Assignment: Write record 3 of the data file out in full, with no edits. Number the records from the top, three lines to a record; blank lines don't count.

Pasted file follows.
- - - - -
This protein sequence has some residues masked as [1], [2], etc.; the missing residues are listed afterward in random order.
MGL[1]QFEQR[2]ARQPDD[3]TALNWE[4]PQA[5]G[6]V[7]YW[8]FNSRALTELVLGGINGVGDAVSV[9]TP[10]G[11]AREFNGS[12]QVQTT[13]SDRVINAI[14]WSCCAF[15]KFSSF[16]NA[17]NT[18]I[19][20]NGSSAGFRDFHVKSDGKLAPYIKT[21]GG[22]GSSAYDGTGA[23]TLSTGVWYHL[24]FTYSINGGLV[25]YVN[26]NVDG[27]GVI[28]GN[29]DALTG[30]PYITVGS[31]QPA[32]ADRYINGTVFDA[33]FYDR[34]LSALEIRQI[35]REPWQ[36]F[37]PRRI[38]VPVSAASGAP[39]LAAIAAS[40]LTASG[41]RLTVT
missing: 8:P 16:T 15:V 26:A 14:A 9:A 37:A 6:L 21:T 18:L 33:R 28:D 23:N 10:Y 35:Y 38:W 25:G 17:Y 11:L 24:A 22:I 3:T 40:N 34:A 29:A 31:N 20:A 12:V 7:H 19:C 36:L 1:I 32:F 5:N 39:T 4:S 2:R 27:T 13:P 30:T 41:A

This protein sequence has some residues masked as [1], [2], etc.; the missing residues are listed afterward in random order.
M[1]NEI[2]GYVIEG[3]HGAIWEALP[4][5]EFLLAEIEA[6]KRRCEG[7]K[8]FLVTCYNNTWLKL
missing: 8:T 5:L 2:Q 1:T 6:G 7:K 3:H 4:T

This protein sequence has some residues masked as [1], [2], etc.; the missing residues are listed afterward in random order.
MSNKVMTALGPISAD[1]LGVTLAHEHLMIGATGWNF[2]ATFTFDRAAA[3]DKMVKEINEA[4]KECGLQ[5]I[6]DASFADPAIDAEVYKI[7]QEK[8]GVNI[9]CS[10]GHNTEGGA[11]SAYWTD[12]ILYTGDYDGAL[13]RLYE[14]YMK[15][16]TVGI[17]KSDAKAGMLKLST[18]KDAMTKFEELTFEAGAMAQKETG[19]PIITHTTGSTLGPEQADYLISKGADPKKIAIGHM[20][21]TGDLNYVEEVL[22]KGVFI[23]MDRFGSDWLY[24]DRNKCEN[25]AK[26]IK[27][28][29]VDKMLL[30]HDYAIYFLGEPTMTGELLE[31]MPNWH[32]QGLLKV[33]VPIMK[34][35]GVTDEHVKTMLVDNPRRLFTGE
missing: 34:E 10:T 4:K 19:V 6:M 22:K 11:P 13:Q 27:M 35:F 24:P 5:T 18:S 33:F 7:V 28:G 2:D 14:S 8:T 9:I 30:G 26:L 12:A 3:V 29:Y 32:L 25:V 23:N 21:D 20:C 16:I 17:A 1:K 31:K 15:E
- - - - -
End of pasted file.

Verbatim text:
This protein sequence has some residues masked as [1], [2], etc.; the missing residues are listed afterward in random order.
MSNKVMTALGPISAD[1]LGVTLAHEHLMIGATGWNF[2]ATFTFDRAAA[3]DKMVKEINEA[4]KECGLQ[5]I[6]DASFADPAIDAEVYKI[7]QEK[8]GVNI[9]CS[10]GHNTEGGA[11]SAYWTD[12]ILYTGDYDGAL[13]RLYE[14]YMK[15][16]TVGI[17]KSDAKAGMLKLST[18]KDAMTKFEELTFEAGAMAQKETG[19]PIITHTTGSTLGPEQADYLISKGADPKKIAIGHM[20][21]TGDLNYVEEVL[22]KGVFI[23]MDRFGSDWLY[24]DRNKCEN[25]AK[26]IK[27][28][29]VDKMLL[30]HDYAIYFLGEPTMTGELLE[31]MPNWH[32]QGLLKV[33]VPIMK[34][35]GVTDEHVKTMLVDNPRRLFTGE
missing: 34:E 10:T 4:K 19:V 6:M 22:K 11:P 13:Q 27:M 35:F 24:P 5:T 18:S 33:F 7:V 28:G 2:D 14:S 8:T 9:I 30:G 26:L 12:A 3:V 29:Y 32:L 25:V 23:N 21:D 20:C 16:I 17:A 1:K 31:K 15:E